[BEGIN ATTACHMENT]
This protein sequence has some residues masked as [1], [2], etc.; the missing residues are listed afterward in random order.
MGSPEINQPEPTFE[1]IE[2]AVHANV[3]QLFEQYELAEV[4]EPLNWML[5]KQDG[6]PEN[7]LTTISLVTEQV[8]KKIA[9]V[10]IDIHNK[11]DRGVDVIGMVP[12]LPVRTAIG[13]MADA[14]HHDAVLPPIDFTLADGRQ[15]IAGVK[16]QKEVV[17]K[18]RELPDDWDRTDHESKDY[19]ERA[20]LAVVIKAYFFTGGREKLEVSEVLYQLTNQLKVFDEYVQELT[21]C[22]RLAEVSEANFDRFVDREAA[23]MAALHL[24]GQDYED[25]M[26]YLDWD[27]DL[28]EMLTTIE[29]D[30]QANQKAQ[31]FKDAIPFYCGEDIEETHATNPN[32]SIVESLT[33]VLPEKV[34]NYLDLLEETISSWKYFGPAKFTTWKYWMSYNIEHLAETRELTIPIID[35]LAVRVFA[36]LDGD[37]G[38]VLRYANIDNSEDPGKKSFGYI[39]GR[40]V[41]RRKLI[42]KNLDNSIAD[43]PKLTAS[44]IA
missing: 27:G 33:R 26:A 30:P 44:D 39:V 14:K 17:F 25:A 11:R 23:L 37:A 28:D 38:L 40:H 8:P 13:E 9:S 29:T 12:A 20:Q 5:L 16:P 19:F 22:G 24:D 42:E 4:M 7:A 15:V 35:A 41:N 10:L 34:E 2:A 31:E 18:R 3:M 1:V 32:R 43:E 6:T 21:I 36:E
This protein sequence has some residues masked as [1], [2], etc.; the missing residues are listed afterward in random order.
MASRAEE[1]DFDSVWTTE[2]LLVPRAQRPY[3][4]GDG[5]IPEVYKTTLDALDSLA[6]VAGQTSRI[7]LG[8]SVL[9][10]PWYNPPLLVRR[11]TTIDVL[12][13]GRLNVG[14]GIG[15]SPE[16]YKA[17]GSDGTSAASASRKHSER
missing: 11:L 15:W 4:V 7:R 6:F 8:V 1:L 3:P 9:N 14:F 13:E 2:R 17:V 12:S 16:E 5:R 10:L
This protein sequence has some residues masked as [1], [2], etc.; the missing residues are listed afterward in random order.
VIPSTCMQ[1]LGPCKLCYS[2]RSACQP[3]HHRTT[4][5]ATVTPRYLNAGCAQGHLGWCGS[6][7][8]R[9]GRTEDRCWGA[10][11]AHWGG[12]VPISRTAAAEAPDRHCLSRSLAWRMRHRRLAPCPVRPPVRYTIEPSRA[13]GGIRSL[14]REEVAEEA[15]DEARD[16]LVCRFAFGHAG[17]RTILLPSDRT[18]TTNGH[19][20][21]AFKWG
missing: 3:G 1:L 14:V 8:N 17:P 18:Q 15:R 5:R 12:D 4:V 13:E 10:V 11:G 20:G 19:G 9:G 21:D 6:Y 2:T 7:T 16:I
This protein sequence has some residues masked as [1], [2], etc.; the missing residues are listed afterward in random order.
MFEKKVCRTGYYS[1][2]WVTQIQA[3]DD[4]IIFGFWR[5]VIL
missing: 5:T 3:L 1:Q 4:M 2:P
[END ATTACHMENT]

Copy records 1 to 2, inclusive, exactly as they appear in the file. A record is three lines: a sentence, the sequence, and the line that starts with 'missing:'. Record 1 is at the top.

This protein sequence has some residues masked as [1], [2], etc.; the missing residues are listed afterward in random order.
MGSPEINQPEPTFE[1]IE[2]AVHANV[3]QLFEQYELAEV[4]EPLNWML[5]KQDG[6]PEN[7]LTTISLVTEQV[8]KKIA[9]V[10]IDIHNK[11]DRGVDVIGMVP[12]LPVRTAIG[13]MADA[14]HHDAVLPPIDFTLADGRQ[15]IAGVK[16]QKEVV[17]K[18]RELPDDWDRTDHESKDY[19]ERA[20]LAVVIKAYFFTGGREKLEVSEVLYQLTNQLKVFDEYVQELT[21]C[22]RLAEVSEANFDRFVDREAA[23]MAALHL[24]GQDYED[25]M[26]YLDWD[27]DL[28]EMLTTIE[29]D[30]QANQKAQ[31]FKDAIPFYCGEDIEETHATNPN[32]SIVESLT[33]VLPEKV[34]NYLDLLEETISSWKYFGPAKFTTWKYWMSYNIEHLAETRELTIPIID[35]LAVRVFA[36]LDGD[37]G[38]VLRYANIDNSEDPGKKSFGYI[39]GR[40]V[41]RRKLI[42]KNLDNSIAD[43]PKLTAS[44]IA
missing: 27:G 33:R 26:A 30:P 44:D 39:V 14:K 17:F 25:A 11:R 23:L 37:A 28:D 38:L 40:H 8:P 13:E 9:S 29:T 12:A 20:Q 5:L 16:P 19:F 22:G 24:D 42:E 4:M 7:A 15:V 35:A 41:N 10:L 34:E 2:A 31:E 18:R 3:M 1:V 32:R 43:E 6:T 21:I 36:E
This protein sequence has some residues masked as [1], [2], etc.; the missing residues are listed afterward in random order.
MASRAEE[1]DFDSVWTTE[2]LLVPRAQRPY[3][4]GDG[5]IPEVYKTTLDALDSLA[6]VAGQTSRI[7]LG[8]SVL[9][10]PWYNPPLLVRR[11]TTIDVL[12][13]GRLNVG[14]GIG[15]SPE[16]YKA[17]GSDGTSAASASRKHSER
missing: 11:L 15:W 4:V 7:R 6:F 8:V 1:L 3:P 9:N 14:F 13:E 2:R 17:V 12:S 16:E 5:R 10:L